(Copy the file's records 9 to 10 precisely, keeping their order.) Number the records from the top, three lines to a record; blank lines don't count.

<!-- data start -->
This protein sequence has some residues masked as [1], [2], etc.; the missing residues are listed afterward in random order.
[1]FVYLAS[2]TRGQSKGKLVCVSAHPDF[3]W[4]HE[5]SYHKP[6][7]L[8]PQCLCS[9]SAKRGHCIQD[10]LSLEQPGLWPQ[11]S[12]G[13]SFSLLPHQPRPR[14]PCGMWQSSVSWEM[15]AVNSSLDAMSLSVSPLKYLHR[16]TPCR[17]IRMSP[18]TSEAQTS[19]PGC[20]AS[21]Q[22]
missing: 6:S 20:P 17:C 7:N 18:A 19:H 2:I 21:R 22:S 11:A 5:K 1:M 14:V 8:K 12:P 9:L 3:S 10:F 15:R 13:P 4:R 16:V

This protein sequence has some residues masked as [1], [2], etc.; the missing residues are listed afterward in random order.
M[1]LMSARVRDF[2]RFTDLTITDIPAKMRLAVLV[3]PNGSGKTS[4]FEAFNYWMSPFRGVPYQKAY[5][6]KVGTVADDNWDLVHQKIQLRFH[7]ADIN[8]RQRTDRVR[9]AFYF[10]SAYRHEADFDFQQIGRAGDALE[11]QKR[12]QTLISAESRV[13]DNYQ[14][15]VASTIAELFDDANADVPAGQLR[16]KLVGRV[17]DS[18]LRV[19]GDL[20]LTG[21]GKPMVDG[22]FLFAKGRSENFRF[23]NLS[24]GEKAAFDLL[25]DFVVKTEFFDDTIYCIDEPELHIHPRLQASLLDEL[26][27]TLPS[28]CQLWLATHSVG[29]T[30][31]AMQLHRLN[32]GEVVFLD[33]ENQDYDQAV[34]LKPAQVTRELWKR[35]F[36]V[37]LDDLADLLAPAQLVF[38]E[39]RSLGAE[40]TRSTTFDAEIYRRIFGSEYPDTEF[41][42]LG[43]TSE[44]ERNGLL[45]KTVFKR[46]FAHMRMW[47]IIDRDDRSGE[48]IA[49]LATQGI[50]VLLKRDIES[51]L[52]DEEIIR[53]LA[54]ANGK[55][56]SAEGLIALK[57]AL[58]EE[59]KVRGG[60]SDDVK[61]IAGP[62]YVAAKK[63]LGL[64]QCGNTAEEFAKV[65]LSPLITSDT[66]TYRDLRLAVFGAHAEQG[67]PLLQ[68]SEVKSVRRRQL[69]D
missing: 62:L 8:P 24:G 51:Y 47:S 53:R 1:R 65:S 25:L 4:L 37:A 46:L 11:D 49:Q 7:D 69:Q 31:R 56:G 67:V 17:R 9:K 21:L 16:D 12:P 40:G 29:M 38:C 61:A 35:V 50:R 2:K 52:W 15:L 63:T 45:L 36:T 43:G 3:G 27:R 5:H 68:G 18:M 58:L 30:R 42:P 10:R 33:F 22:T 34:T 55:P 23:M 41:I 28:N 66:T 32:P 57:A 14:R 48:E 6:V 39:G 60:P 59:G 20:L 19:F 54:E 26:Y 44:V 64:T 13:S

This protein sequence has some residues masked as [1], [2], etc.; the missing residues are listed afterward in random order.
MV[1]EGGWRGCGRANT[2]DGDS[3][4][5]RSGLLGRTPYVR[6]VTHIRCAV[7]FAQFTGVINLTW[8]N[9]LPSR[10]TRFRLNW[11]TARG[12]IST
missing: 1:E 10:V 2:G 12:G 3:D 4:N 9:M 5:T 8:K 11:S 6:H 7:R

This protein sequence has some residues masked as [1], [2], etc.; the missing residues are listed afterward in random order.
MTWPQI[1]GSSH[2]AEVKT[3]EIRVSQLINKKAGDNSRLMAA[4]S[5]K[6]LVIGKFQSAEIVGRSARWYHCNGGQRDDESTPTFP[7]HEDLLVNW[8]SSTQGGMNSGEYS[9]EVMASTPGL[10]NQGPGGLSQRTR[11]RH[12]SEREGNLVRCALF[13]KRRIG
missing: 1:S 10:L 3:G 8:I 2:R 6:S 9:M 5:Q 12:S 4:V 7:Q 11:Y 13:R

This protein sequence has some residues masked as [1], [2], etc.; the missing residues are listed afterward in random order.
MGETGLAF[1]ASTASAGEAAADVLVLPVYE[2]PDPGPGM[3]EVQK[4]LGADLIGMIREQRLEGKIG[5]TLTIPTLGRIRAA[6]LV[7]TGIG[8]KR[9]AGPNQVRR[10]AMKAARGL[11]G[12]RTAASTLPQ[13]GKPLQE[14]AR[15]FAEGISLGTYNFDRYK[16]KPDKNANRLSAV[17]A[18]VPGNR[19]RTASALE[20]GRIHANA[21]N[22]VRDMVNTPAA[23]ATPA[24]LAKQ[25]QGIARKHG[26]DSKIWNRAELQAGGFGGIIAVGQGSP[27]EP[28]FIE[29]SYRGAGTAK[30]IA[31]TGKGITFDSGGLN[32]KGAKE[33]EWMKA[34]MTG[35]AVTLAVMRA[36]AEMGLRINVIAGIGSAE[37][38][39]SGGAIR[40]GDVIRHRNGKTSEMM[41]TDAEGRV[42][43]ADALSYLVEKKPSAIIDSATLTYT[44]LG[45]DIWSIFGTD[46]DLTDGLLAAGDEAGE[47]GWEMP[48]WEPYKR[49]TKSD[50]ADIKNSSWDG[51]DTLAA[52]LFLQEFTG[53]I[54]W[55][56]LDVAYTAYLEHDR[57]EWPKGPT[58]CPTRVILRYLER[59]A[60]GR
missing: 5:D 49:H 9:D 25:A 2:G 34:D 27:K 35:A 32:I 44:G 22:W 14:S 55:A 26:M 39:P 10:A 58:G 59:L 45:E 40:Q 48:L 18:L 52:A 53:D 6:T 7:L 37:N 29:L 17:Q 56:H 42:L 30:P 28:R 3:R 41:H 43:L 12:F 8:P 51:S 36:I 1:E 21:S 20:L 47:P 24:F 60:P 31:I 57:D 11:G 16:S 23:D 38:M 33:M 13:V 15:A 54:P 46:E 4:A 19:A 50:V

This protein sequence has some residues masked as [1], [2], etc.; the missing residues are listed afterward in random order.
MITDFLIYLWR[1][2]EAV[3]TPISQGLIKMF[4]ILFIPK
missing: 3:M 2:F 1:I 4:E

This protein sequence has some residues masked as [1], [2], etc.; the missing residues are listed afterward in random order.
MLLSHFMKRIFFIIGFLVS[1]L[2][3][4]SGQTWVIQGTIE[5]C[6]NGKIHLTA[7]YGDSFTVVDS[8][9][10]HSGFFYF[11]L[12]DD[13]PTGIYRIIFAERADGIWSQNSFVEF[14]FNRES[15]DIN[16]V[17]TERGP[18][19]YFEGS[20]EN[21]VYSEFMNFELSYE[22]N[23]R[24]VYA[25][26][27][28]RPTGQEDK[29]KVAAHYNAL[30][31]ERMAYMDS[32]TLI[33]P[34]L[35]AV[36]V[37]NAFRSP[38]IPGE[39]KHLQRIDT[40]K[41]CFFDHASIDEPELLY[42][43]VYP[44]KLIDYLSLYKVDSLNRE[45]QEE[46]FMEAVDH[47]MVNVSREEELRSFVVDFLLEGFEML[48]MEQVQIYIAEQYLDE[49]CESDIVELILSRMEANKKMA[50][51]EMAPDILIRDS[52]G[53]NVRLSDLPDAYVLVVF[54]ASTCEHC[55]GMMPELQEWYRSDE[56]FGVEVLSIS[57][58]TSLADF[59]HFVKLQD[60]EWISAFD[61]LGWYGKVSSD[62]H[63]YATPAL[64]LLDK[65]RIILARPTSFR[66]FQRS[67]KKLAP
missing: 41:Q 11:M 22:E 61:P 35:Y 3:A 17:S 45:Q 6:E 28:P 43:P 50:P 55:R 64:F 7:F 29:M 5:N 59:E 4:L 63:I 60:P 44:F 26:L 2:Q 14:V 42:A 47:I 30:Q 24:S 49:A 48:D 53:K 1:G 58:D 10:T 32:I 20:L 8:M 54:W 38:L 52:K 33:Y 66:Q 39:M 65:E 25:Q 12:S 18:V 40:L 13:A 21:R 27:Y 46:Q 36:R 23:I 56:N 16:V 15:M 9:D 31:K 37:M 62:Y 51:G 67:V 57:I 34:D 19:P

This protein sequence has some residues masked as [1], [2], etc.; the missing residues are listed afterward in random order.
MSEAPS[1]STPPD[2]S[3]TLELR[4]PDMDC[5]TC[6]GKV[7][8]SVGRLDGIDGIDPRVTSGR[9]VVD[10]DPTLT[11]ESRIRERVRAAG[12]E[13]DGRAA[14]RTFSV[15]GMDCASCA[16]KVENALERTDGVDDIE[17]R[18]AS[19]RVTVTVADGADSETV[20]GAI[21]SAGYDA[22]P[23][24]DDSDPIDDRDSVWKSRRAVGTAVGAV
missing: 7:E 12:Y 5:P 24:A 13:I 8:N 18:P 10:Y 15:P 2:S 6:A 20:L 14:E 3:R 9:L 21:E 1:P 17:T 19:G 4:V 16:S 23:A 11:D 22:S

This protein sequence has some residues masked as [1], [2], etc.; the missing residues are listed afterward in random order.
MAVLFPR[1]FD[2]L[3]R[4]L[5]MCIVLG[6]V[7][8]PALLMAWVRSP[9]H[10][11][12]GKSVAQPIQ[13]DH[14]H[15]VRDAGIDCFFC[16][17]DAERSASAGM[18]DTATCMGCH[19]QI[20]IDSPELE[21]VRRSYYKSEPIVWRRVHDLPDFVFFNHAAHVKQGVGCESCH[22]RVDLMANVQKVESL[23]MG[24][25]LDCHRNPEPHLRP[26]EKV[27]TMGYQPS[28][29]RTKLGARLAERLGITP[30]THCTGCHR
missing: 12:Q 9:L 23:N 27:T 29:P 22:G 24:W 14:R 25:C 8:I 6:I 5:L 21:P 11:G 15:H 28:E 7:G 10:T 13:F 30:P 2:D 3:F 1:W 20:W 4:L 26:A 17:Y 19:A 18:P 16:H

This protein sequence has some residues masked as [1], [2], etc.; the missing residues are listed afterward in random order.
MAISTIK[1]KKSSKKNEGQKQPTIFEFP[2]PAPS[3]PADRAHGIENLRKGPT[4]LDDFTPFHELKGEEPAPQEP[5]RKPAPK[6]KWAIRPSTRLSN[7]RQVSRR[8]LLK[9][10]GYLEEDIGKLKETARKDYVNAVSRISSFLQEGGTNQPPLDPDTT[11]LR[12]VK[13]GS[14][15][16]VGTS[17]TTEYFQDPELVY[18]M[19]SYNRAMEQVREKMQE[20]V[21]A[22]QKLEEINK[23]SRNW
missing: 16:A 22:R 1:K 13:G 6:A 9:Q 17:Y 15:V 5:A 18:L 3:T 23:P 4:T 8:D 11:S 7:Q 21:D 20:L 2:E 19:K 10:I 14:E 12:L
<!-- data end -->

This protein sequence has some residues masked as [1], [2], etc.; the missing residues are listed afterward in random order.
MAVLFPR[1]FD[2]L[3]R[4]L[5]MCIVLG[6]V[7][8]PALLMAWVRSP[9]H[10][11][12]GKSVAQPIQ[13]DH[14]H[15]VRDAGIDCFFC[16][17]DAERSASAGM[18]DTATCMGCH[19]QI[20]IDSPELE[21]VRRSYYKSEPIVWRRVHDLPDFVFFNHAAHVKQGVGCESCH[22]RVDLMANVQKVESL[23]MG[24][25]LDCHRNPEPHLRP[26]EKV[27]TMGYQPS[28][29]RTKLGARLAERLGITP[30]THCTGCHR
missing: 12:Q 9:L 23:N 27:T 29:P 22:G 24:W 14:R 25:C 8:I 6:I 5:L 21:P 11:G 15:H 28:E 7:G 10:T 13:F 30:P 2:D 3:F 1:W 20:W 4:L 26:A 17:Y 19:A 18:P 16:H

This protein sequence has some residues masked as [1], [2], etc.; the missing residues are listed afterward in random order.
MAISTIK[1]KKSSKKNEGQKQPTIFEFP[2]PAPS[3]PADRAHGIENLRKGPT[4]LDDFTPFHELKGEEPAPQEP[5]RKPAPK[6]KWAIRPSTRLSN[7]RQVSRR[8]LLK[9][10]GYLEEDIGKLKETARKDYVNAVSRISSFLQEGGTNQPPLDPDTT[11]LR[12]VK[13]GS[14][15][16]VGTS[17]TTEYFQDPELVY[18]M[19]SYNRAMEQVREKMQE[20]V[21]A[22]QKLEEINK[23]SRNW
missing: 16:A 22:R 1:K 13:G 6:A 9:Q 17:Y 15:V 5:A 18:L 3:T 23:P 4:T 8:D 11:S 7:Q 21:D 20:L 2:E 19:K 10:I 14:E 12:L